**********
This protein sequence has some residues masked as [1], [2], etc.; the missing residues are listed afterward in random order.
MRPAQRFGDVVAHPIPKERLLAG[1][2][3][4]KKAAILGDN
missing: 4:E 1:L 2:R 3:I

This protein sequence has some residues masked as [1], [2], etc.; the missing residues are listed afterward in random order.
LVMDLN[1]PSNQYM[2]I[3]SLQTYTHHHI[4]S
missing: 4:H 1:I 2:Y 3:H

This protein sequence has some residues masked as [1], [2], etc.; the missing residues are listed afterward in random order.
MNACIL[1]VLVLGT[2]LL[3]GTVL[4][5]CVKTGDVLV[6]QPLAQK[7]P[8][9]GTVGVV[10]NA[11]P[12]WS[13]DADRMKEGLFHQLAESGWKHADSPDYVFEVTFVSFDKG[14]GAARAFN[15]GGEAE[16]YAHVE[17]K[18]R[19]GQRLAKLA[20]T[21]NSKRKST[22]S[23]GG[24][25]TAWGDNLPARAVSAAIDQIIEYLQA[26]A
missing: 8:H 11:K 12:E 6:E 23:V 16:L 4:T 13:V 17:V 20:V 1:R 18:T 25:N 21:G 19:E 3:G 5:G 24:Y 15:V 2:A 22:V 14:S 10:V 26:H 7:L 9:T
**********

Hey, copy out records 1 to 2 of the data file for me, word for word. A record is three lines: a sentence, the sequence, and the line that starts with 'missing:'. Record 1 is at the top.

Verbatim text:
This protein sequence has some residues masked as [1], [2], etc.; the missing residues are listed afterward in random order.
MRPAQRFGDVVAHPIPKERLLAG[1][2][3][4]KKAAILGDN
missing: 4:E 1:L 2:R 3:I

This protein sequence has some residues masked as [1], [2], etc.; the missing residues are listed afterward in random order.
LVMDLN[1]PSNQYM[2]I[3]SLQTYTHHHI[4]S
missing: 4:H 1:I 2:Y 3:H